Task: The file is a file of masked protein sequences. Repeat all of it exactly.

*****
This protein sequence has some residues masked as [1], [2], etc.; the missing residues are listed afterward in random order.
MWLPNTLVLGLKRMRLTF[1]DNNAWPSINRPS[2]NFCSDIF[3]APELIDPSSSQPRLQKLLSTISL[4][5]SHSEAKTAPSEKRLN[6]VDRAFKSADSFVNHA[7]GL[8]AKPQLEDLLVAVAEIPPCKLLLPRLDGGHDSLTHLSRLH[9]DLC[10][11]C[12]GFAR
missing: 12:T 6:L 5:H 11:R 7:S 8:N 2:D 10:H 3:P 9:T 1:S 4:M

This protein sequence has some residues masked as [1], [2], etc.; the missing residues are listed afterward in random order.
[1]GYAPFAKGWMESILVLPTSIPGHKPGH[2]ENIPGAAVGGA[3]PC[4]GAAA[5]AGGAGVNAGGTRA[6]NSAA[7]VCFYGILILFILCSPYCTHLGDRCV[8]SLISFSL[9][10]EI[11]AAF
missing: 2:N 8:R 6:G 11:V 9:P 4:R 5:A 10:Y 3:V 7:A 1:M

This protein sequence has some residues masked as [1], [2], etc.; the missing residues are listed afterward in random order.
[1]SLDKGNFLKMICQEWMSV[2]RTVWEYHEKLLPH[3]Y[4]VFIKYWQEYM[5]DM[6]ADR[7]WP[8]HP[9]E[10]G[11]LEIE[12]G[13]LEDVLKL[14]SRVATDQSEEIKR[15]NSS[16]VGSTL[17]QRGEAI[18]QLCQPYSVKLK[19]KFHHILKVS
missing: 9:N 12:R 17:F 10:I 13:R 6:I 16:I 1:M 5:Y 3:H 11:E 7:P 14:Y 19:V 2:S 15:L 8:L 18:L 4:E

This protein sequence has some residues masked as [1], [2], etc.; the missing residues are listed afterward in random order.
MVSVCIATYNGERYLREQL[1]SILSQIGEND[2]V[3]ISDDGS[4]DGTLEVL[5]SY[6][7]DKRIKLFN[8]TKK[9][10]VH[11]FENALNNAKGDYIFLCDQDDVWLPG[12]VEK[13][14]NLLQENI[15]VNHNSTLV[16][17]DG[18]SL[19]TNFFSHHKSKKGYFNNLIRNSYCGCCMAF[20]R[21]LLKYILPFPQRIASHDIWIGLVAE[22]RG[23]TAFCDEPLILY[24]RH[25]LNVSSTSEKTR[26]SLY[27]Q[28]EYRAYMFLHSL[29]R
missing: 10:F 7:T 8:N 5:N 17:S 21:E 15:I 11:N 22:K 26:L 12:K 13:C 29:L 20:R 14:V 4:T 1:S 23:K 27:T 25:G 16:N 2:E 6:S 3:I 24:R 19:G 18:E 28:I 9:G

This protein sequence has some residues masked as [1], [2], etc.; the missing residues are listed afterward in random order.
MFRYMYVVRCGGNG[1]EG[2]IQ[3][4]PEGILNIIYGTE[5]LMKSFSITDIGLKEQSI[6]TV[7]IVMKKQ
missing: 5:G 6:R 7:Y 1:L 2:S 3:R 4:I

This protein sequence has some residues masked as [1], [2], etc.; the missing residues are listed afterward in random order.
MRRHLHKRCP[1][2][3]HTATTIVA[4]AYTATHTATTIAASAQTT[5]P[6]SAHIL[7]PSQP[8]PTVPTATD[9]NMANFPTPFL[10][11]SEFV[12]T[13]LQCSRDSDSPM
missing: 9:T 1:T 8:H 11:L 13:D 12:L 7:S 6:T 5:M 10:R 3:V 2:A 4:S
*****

This protein sequence has some residues masked as [1], [2], etc.; the missing residues are listed afterward in random order.
MWLPNTLVLGLKRMRLTF[1]DNNAWPSINRPS[2]NFCSDIF[3]APELIDPSSSQPRLQKLLSTISL[4][5]SHSEAKTAPSEKRLN[6]VDRAFKSADSFVNHA[7]GL[8]AKPQLEDLLVAVAEIPPCKLLLPRLDGGHDSLTHLSRLH[9]DLC[10][11]C[12]GFAR
missing: 12:T 6:L 5:H 11:R 7:S 8:N 2:D 10:H 3:P 9:T 1:S 4:M

This protein sequence has some residues masked as [1], [2], etc.; the missing residues are listed afterward in random order.
[1]GYAPFAKGWMESILVLPTSIPGHKPGH[2]ENIPGAAVGGA[3]PC[4]GAAA[5]AGGAGVNAGGTRA[6]NSAA[7]VCFYGILILFILCSPYCTHLGDRCV[8]SLISFSL[9][10]EI[11]AAF
missing: 2:N 8:R 6:G 11:V 9:P 4:R 5:A 10:Y 3:V 7:A 1:M

This protein sequence has some residues masked as [1], [2], etc.; the missing residues are listed afterward in random order.
[1]SLDKGNFLKMICQEWMSV[2]RTVWEYHEKLLPH[3]Y[4]VFIKYWQEYM[5]DM[6]ADR[7]WP[8]HP[9]E[10]G[11]LEIE[12]G[13]LEDVLKL[14]SRVATDQSEEIKR[15]NSS[16]VGSTL[17]QRGEAI[18]QLCQPYSVKLK[19]KFHHILKVS
missing: 9:N 12:R 17:F 10:I 13:R 6:I 16:I 1:M 5:Y 3:H 11:E 7:P 14:Y 19:V 2:S 15:L 8:L 18:L 4:E

This protein sequence has some residues masked as [1], [2], etc.; the missing residues are listed afterward in random order.
MVSVCIATYNGERYLREQL[1]SILSQIGEND[2]V[3]ISDDGS[4]DGTLEVL[5]SY[6][7]DKRIKLFN[8]TKK[9][10]VH[11]FENALNNAKGDYIFLCDQDDVWLPG[12]VEK[13][14]NLLQENI[15]VNHNSTLV[16][17]DG[18]SL[19]TNFFSHHKSKKGYFNNLIRNSYCGCCMAF[20]R[21]LLKYILPFPQRIASHDIWIGLVAE[22]RG[23]TAFCDEPLILY[24]RH[25]LNVSSTSEKTR[26]SLY[27]Q[28]EYRAYMFLHSL[29]R
missing: 10:F 7:T 8:N 5:N 17:S 21:E 15:I 11:N 22:K 26:L 12:K 13:C 29:L 20:R 14:V 4:T 1:S 23:K 27:T 25:G 16:N 2:E 6:S 3:I 24:R 19:G 18:E 28:I 9:G

This protein sequence has some residues masked as [1], [2], etc.; the missing residues are listed afterward in random order.
MFRYMYVVRCGGNG[1]EG[2]IQ[3][4]PEGILNIIYGTE[5]LMKSFSITDIGLKEQSI[6]TV[7]IVMKKQ
missing: 5:G 6:R 7:Y 1:L 2:S 3:R 4:I

This protein sequence has some residues masked as [1], [2], etc.; the missing residues are listed afterward in random order.
MRRHLHKRCP[1][2][3]HTATTIVA[4]AYTATHTATTIAASAQTT[5]P[6]SAHIL[7]PSQP[8]PTVPTATD[9]NMANFPTPFL[10][11]SEFV[12]T[13]LQCSRDSDSPM
missing: 9:T 1:T 8:H 11:L 13:D 12:L 7:S 6:T 5:M 10:R 3:V 2:A 4:S